“I didn’t grow up knowing anyone in the military, so it was all new and there were moments that felt surreal … These moments made me realize how unique military culture was,” she said. “At first, I felt like an outsider looking in, but now I’ve begun to feel the opposite.”

The idea for the project, Yoon said, was a way to expand the perspective beyond just her own.

The project, which is being funded by grants from the We, Women art photography project, United Photo Industries, and the Leavenworth Convention and Visitors Bureau, will be accomplished in three stages. Currently, the project is in the first stage where spouses and high school students participate in photography workshops, which began at the end of February.

So far, spouses have covered techniques and photography basics such as shutter speed, aperture and ISO and lighting both for studio and natural settings.

”Thankful for the opportunity to be exposed to photography via Arin Yoon and to be a part of the To Be At War project to help people see a glimpse into what military live looks like. I wouldn’t have captured these everyday moments otherwise,” Kim wrote. Photo by workshop participant Pauline Kim

Students at Harrold Youth Center have discussed composition and photo history as well as representation of military children in the media.

Participants say they are enjoying the workshops.

“When I became an Army spouse, I found myself constantly taking pictures. Sometimes it was of a new place that I wanted to share with my parents, but often I was trying to capture a moment, so my deployed husband wouldn’t feel like he had missed everything,” said Elise Lyles, workshop participant. “I felt like I had an ‘eye’ for photography, but the photograph just always seemed a little off, so when I heard about Arin’s class I jumped at the chance to finally learn how to truly use my camera and how to take better photographs of this beautiful military life.”

Lyles said she has already learned a lot about photography and herself as a photographer.

“Although the massive amounts of information discussed in each class can seem daunting, I have walked out of every class with a new appreciation for the art of photography and a better knowledge of how I can improve,” Lyles said. “I have enjoyed the social aspect of this program and how art can be different to everyone. What I see and feel in a photograph may have a totally different meaning to another person.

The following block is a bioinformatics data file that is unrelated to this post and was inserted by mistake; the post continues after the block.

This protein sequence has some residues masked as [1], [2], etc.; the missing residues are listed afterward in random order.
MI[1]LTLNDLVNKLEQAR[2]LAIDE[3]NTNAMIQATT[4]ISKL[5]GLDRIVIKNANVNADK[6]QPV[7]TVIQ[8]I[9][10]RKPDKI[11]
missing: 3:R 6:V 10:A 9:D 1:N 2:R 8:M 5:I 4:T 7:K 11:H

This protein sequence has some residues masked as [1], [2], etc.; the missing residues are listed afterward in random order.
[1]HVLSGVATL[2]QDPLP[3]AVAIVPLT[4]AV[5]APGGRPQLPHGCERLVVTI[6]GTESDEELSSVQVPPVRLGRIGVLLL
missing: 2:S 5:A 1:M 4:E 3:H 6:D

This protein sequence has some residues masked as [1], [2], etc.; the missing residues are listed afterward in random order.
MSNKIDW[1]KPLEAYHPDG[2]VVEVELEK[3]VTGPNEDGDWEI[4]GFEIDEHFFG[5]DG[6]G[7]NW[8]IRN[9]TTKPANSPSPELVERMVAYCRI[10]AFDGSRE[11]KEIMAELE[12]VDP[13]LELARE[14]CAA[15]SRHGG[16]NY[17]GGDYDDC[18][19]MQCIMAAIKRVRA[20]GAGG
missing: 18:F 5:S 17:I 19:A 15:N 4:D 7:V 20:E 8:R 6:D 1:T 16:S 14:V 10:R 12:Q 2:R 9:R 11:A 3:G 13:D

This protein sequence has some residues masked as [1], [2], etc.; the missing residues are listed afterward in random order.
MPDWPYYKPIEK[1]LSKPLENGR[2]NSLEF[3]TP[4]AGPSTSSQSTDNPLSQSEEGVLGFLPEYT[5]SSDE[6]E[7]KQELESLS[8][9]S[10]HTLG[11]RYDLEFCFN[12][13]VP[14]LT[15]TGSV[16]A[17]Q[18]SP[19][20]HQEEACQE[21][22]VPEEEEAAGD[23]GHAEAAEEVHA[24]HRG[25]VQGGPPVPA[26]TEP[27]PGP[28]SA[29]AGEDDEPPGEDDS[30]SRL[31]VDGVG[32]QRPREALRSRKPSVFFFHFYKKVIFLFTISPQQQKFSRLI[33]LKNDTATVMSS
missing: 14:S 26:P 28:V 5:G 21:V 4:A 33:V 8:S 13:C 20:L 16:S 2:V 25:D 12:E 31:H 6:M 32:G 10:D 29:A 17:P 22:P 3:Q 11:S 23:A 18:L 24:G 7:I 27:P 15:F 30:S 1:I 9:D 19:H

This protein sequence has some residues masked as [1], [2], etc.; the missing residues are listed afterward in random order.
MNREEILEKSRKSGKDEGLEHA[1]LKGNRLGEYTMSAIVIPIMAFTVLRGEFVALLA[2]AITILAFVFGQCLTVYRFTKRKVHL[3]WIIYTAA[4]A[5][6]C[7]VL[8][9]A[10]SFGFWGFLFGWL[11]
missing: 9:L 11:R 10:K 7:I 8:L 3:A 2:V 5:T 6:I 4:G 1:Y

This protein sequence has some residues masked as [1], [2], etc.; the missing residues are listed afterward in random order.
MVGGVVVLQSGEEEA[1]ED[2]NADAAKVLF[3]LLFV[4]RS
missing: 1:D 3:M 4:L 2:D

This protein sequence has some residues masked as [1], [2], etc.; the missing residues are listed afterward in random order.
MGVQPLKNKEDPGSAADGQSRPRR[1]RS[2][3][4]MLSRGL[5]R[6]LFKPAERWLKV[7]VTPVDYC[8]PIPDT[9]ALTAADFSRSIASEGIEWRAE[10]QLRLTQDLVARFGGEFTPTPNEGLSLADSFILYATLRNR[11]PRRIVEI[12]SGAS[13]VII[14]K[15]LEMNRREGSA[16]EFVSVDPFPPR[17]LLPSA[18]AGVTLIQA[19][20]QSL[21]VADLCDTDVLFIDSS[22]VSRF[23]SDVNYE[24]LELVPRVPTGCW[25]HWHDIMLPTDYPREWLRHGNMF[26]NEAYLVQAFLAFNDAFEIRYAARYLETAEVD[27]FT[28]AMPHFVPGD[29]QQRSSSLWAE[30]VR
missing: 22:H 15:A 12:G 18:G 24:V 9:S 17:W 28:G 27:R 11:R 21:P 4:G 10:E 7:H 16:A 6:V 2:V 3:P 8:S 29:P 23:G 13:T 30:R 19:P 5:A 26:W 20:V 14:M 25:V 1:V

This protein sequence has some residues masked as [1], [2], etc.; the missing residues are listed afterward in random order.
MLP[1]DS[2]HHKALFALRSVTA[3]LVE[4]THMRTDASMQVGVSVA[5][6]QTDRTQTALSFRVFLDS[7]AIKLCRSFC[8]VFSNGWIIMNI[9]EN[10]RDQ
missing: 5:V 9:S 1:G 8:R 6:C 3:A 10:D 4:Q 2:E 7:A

“I have also truly enjoyed seeing my own work improve daily,” she said. “I am finding myself getting out of my comfort zone and shooting different types of photos than I did

before beginning this photography journey.”

Although future workshops have been postponed because of COVID-19 precautions, Yoon said the project will be able to continue online through social media and possible workshops with Zoom Video Communications.

Lyles said the pandemic has not stopped her from taking photos.

“The current COVID19 situation can be scary and overwhelming. We could choose to bury ourselves under all the chaos, but I have decided to embrace the joy,” Lyles said. “I am taking more intimate photographs of my children, family and our everyday life.

“Instead of taking pictures at a sporting event, I am finding myself capturing our everyday moments such as my daughters freshly painted toes, their long eyelashes as they sleep, their happy faces as they splash in a puddle or my husband’s boots by the front door,” she said. “It has actually been a breath of fresh air to have a moment to stop and enjoy my family and the everyday moments that I was often too busy to appreciate.”

Follow the progress of the project on the “To Be At War” Instagram page or the “Fort Leavenworth Community Photography Project” Facebook page. The Facebook page also includes assignments that any on-post families can participate in including scavenger hunts and more. For more information, email